If you are in a rut with your career, read this book. If you are looking for a little mystery, read this book. If you love Japanese culture and social norms, read this book. If you are looking to settle in and be surprised by a title, read this book!
I love Japan and Japanese culture, I speak the language and have studied aspects of Japanese society, politics and language for most of my life, including five years of university. So, you could say that it’s a no brainer that I would be drawn to this book when walking through the shelves at my local bookstore, letting the covers jump out at me.
In reading There’s No Such Thing an an Easy Job (see goodreads link) it was like being launched back into a beautiful combination of academic observation blended with nuanced lived experience. It is discretely layered and quite simplistic in its story telling.The premise is very straight forward – a lady experiences an emotional breakdown in the job intended to become her career, she returns to living with her parents and tries to get a job through an agency where she does the least amount possible in order to disengage and simplify everything in her life.
As a 30-year-old woman there is nothing more relatable than a story where you question your career choices. Tsumura has nailed the feeling of general disquiet and upset that one feels when the work they set out to make a vocation becomes overwhelming or doesn’t quite “land”. This story is further burdened with an all too common phenomenon in Japan of emotional burnout and a need to withdraw entirely from society, along with all of its expectations and requirements. This of course happens in every society, but Japan is known for its extremes, and the sheer pressure placed on people to graduate high school, qualify and then engage with a career is intense. The alternative tends to be complete isolation and self-exclusion when that doesn’t work out (see hikikomori). It isn’t like a tantrum and a big throw up of the hands. It is more often than not quiet, it is all encompassing and it is, quite frankly, very dangerous for the individual.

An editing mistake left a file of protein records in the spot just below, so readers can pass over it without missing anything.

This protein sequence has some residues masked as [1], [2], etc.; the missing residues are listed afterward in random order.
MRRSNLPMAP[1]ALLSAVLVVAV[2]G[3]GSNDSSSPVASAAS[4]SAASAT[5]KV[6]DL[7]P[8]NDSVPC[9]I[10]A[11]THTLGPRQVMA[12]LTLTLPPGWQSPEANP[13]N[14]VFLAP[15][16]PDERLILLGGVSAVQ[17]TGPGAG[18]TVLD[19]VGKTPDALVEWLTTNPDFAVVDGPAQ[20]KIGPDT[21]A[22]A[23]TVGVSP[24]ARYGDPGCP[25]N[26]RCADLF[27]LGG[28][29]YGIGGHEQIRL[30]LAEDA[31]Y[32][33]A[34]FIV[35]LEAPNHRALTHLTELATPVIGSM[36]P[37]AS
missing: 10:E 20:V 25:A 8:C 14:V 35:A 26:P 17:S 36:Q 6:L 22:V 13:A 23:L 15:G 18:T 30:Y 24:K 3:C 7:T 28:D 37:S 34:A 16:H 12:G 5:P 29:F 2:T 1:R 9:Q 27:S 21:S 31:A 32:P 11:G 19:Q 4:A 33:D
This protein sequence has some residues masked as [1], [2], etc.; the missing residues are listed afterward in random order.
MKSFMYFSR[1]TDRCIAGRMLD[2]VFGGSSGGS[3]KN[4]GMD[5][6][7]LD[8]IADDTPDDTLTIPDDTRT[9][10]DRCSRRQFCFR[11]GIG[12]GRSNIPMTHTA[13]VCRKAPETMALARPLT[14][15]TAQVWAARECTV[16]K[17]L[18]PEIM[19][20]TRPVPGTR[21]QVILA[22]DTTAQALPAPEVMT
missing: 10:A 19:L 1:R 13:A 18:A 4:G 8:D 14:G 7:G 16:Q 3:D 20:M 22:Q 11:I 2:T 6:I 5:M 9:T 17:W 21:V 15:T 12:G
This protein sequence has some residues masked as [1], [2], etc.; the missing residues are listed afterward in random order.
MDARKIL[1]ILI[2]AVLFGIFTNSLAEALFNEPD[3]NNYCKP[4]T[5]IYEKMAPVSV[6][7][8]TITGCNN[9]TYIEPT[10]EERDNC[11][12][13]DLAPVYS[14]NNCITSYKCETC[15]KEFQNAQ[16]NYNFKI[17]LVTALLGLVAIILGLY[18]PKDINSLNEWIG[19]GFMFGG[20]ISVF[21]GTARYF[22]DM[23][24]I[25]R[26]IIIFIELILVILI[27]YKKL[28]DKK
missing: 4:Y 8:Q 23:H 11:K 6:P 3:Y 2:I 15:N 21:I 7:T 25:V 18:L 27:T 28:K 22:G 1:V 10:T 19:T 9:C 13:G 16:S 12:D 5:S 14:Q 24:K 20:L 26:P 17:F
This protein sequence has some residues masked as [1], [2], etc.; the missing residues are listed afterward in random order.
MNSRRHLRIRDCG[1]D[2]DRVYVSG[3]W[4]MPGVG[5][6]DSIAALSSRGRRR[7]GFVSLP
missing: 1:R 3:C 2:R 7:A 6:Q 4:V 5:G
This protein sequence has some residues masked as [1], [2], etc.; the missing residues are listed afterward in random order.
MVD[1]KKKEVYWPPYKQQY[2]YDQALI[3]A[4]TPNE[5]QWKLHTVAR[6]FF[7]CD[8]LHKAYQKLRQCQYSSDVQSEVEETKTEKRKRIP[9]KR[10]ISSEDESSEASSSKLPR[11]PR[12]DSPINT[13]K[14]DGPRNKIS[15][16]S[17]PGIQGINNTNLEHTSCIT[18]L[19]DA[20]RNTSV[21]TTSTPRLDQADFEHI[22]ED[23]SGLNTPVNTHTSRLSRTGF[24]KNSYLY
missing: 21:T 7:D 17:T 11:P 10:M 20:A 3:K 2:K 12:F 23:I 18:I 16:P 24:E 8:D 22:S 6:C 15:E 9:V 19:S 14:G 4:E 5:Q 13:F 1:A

Any book that brings forward these types of conditions in society are welcomed by me. For many reading this book it will seem inconceivable, but then for so many it will resonate and hit home, and both parties I think will wholly benefit from reading this.
What Tsumura does so skilfully is highlight how individuals often just don’t really work like that. They certainly don’t thrive like that. If you strip your life back to walking up the road from home to work, purchasing food from within the building and then returning home to sleep, the rest of the world will often get in the way of this best laid plan. This is how the book starts, and as the main character progresses from job to job through the agency, it is as if her tree is being shaken and she awakes from her need to withdraw.
Life is mysterious and many actors play different roles in our lives at different times. What is beautifully done in this book is the depiction of what happens when someone who felt isolated, bereft, and alone, is confronted by others in the world experiencing similar. Seeing her own underlying emotions reflected back to herself, and seeing how others handle them, the main character in There’s No Such Thing as an Easy Job starts to come to a better peace within herself.
Give this title a read. It is best digested quickly, in my opinion. Once I started reading it I kept thinking about it and wanting to see how it progressed. The flow is enchanting and the build of the story is soft yet rapid, it is lovely. Happy reading!